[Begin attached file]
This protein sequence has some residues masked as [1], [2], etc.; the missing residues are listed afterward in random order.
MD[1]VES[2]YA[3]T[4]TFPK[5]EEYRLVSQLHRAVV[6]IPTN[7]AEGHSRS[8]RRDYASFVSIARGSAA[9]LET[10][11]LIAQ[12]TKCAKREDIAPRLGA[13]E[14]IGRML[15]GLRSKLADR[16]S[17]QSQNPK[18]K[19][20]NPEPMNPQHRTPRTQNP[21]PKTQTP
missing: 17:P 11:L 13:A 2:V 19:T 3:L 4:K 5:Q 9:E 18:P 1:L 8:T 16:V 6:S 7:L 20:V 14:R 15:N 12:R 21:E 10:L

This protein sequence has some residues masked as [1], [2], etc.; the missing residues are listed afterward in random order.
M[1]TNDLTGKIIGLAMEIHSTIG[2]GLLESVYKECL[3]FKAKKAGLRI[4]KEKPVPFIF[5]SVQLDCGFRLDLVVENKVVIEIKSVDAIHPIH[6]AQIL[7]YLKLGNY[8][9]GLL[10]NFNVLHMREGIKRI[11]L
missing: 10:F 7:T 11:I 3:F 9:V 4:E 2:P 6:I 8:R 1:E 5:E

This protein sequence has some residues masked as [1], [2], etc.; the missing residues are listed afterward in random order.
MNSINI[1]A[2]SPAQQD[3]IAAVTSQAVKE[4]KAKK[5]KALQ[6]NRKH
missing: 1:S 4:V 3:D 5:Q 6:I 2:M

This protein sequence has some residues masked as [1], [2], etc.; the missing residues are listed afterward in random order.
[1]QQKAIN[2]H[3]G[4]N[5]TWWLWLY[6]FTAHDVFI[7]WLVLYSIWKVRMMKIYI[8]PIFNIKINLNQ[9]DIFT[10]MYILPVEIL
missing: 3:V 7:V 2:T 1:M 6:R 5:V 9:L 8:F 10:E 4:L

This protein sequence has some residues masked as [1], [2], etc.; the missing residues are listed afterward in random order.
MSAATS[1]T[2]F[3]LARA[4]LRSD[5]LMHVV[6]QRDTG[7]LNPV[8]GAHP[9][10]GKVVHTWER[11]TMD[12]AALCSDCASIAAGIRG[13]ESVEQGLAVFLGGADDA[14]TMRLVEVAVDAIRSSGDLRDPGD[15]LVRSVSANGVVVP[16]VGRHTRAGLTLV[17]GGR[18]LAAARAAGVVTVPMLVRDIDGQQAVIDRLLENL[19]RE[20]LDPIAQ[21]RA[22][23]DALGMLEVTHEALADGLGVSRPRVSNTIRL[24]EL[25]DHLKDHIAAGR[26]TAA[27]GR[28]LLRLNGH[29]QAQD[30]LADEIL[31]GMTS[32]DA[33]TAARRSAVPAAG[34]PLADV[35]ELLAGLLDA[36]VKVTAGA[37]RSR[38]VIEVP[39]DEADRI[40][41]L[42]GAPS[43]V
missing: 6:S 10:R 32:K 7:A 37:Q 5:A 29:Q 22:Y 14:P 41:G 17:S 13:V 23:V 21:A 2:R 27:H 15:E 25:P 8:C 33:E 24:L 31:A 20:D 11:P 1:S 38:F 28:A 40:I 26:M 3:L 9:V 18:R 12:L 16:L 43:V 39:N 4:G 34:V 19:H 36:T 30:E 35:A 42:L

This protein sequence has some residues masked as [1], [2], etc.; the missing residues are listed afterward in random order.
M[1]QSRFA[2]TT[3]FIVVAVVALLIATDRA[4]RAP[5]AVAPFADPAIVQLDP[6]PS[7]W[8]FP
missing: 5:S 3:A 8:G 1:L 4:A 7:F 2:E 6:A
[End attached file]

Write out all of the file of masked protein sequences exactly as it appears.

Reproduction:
This protein sequence has some residues masked as [1], [2], etc.; the missing residues are listed afterward in random order.
MD[1]VES[2]YA[3]T[4]TFPK[5]EEYRLVSQLHRAVV[6]IPTN[7]AEGHSRS[8]RRDYASFVSIARGSAA[9]LET[10][11]LIAQ[12]TKCAKREDIAPRLGA[13]E[14]IGRML[15]GLRSKLADR[16]S[17]QSQNPK[18]K[19][20]NPEPMNPQHRTPRTQNP[21]PKTQTP
missing: 17:P 11:L 13:A 2:V 19:T 3:L 4:K 5:Q 9:E 18:P 1:L 8:T 16:V 6:S 7:L 20:V 14:R 15:N 12:R 21:E 10:L

This protein sequence has some residues masked as [1], [2], etc.; the missing residues are listed afterward in random order.
M[1]TNDLTGKIIGLAMEIHSTIG[2]GLLESVYKECL[3]FKAKKAGLRI[4]KEKPVPFIF[5]SVQLDCGFRLDLVVENKVVIEIKSVDAIHPIH[6]AQIL[7]YLKLGNY[8][9]GLL[10]NFNVLHMREGIKRI[11]L
missing: 10:F 7:T 11:I 3:F 9:V 4:E 2:P 6:I 8:R 1:E 5:E

This protein sequence has some residues masked as [1], [2], etc.; the missing residues are listed afterward in random order.
MNSINI[1]A[2]SPAQQD[3]IAAVTSQAVKE[4]KAKK[5]KALQ[6]NRKH
missing: 1:S 4:V 3:D 5:Q 6:I 2:M

This protein sequence has some residues masked as [1], [2], etc.; the missing residues are listed afterward in random order.
[1]QQKAIN[2]H[3]G[4]N[5]TWWLWLY[6]FTAHDVFI[7]WLVLYSIWKVRMMKIYI[8]PIFNIKINLNQ[9]DIFT[10]MYILPVEIL
missing: 3:V 7:V 2:T 1:M 6:R 5:V 9:L 8:F 10:E 4:L

This protein sequence has some residues masked as [1], [2], etc.; the missing residues are listed afterward in random order.
MSAATS[1]T[2]F[3]LARA[4]LRSD[5]LMHVV[6]QRDTG[7]LNPV[8]GAHP[9][10]GKVVHTWER[11]TMD[12]AALCSDCASIAAGIRG[13]ESVEQGLAVFLGGADDA[14]TMRLVEVAVDAIRSSGDLRDPGD[15]LVRSVSANGVVVP[16]VGRHTRAGLTLV[17]GGR[18]LAAARAAGVVTVPMLVRDIDGQQAVIDRLLENL[19]RE[20]LDPIAQ[21]RA[22][23]DALGMLEVTHEALADGLGVSRPRVSNTIRL[24]EL[25]DHLKDHIAAGR[26]TAA[27]GR[28]LLRLNGH[29]QAQD[30]LADEIL[31]GMTS[32]DA[33]TAARRSAVPAAG[34]PLADV[35]ELLAGLLDA[36]VKVTAGA[37]RSR[38]VIEVP[39]DEADRI[40][41]L[42]GAPS[43]V
missing: 6:S 10:R 32:K 7:A 37:Q 5:A 29:Q 22:Y 14:P 41:G 17:S 13:V 23:V 21:A 2:R 27:H 15:E 25:P 8:C 33:E 24:L 31:A 20:D 11:P 1:S 38:F 28:A 40:I 26:M 3:L 9:V 18:R 12:L 16:L 43:V 39:N 4:G 34:V 19:H 36:T 30:E 35:A 42:L

This protein sequence has some residues masked as [1], [2], etc.; the missing residues are listed afterward in random order.
M[1]QSRFA[2]TT[3]FIVVAVVALLIATDRA[4]RAP[5]AVAPFADPAIVQLDP[6]PS[7]W[8]FP
missing: 5:S 3:A 8:G 1:L 4:A 7:F 2:E 6:A